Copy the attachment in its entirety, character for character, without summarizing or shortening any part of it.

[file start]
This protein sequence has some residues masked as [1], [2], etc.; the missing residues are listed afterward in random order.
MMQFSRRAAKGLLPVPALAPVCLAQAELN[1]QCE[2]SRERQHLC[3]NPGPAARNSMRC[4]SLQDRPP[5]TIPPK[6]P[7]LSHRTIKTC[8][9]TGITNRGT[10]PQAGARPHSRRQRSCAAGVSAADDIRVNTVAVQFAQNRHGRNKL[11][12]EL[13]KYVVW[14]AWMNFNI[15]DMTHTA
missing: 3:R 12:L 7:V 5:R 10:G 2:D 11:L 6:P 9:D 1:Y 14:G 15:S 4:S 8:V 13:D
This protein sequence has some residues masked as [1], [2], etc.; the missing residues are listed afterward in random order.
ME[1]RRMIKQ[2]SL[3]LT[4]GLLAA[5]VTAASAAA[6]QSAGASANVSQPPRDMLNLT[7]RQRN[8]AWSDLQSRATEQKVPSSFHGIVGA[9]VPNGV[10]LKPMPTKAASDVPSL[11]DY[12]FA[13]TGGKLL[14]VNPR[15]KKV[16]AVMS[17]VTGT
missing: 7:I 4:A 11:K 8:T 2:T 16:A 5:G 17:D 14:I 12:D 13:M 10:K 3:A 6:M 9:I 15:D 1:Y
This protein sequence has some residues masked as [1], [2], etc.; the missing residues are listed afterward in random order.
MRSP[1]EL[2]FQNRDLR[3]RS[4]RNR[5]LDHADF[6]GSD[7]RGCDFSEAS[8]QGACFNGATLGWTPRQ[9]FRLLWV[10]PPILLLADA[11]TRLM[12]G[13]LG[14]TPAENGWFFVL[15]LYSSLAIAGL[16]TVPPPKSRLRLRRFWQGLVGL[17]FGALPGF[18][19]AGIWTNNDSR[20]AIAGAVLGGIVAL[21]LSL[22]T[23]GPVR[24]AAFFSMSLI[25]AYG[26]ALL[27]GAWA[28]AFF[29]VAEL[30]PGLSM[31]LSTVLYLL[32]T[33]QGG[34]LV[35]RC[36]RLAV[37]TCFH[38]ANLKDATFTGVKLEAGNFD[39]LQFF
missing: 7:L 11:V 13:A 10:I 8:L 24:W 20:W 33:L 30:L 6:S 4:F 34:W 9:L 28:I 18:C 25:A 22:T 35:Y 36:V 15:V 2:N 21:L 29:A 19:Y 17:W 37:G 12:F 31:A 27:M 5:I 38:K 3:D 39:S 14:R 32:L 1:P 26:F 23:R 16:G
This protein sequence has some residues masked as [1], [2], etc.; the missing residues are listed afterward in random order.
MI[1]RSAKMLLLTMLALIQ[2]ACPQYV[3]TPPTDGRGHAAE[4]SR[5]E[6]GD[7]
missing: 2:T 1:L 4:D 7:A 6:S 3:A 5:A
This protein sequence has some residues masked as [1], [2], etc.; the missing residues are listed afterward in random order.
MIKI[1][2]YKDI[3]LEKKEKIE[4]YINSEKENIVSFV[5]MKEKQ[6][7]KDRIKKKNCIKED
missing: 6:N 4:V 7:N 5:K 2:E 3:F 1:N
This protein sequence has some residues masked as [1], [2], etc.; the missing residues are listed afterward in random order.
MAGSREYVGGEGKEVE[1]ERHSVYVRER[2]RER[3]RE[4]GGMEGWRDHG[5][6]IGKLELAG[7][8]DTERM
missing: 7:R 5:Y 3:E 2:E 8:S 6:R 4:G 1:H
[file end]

This protein sequence has some residues masked as [1], [2], etc.; the missing residues are listed afterward in random order.
MMQFSRRAAKGLLPVPALAPVCLAQAELN[1]QCE[2]SRERQHLC[3]NPGPAARNSMRC[4]SLQDRPP[5]TIPPK[6]P[7]LSHRTIKTC[8][9]TGITNRGT[10]PQAGARPHSRRQRSCAAGVSAADDIRVNTVAVQFAQNRHGRNKL[11][12]EL[13]KYVVW[14]AWMNFNI[15]DMTHTA
missing: 3:R 12:L 7:V 5:R 10:G 2:D 11:L 6:P 9:D 1:Y 14:G 15:S 4:S 8:V 13:D
This protein sequence has some residues masked as [1], [2], etc.; the missing residues are listed afterward in random order.
ME[1]RRMIKQ[2]SL[3]LT[4]GLLAA[5]VTAASAAA[6]QSAGASANVSQPPRDMLNLT[7]RQRN[8]AWSDLQSRATEQKVPSSFHGIVGA[9]VPNGV[10]LKPMPTKAASDVPSL[11]DY[12]FA[13]TGGKLL[14]VNPR[15]KKV[16]AVMS[17]VTGT
missing: 7:I 4:A 11:K 8:T 2:T 16:A 5:G 17:D 14:I 12:D 13:M 10:K 3:A 6:M 9:I 15:D 1:Y
This protein sequence has some residues masked as [1], [2], etc.; the missing residues are listed afterward in random order.
MRSP[1]EL[2]FQNRDLR[3]RS[4]RNR[5]LDHADF[6]GSD[7]RGCDFSEAS[8]QGACFNGATLGWTPRQ[9]FRLLWV[10]PPILLLADA[11]TRLM[12]G[13]LG[14]TPAENGWFFVL[15]LYSSLAIAGL[16]TVPPPKSRLRLRRFWQGLVGL[17]FGALPGF[18][19]AGIWTNNDSR[20]AIAGAVLGGIVAL[21]LSL[22]T[23]GPVR[24]AAFFSMSLI[25]AYG[26]ALL[27]GAWA[28]AFF[29]VAEL[30]PGLSM[31]LSTVLYLL[32]T[33]QGG[34]LV[35]RC[36]RLAV[37]TCFH[38]ANLKDATFTGVKLEAGNFD[39]LQFF
missing: 7:L 11:V 13:A 10:I 8:L 24:W 20:W 33:L 30:L 6:S 4:F 34:W 9:L 28:I 18:C 25:A 22:T 35:Y 36:V 15:V 2:N 21:L 29:A 19:Y 17:W 37:G 12:F 31:A 27:M 5:I 38:K 3:D 39:S 14:R 32:L 1:P 26:F 23:R 16:G
This protein sequence has some residues masked as [1], [2], etc.; the missing residues are listed afterward in random order.
MI[1]RSAKMLLLTMLALIQ[2]ACPQYV[3]TPPTDGRGHAAE[4]SR[5]E[6]GD[7]
missing: 2:T 1:L 4:D 7:A 6:S 3:A 5:A
This protein sequence has some residues masked as [1], [2], etc.; the missing residues are listed afterward in random order.
MIKI[1][2]YKDI[3]LEKKEKIE[4]YINSEKENIVSFV[5]MKEKQ[6][7]KDRIKKKNCIKED
missing: 6:N 4:V 7:N 5:K 2:E 3:F 1:N
This protein sequence has some residues masked as [1], [2], etc.; the missing residues are listed afterward in random order.
MAGSREYVGGEGKEVE[1]ERHSVYVRER[2]RER[3]RE[4]GGMEGWRDHG[5][6]IGKLELAG[7][8]DTERM
missing: 7:R 5:Y 3:E 2:E 8:S 6:R 4:G 1:H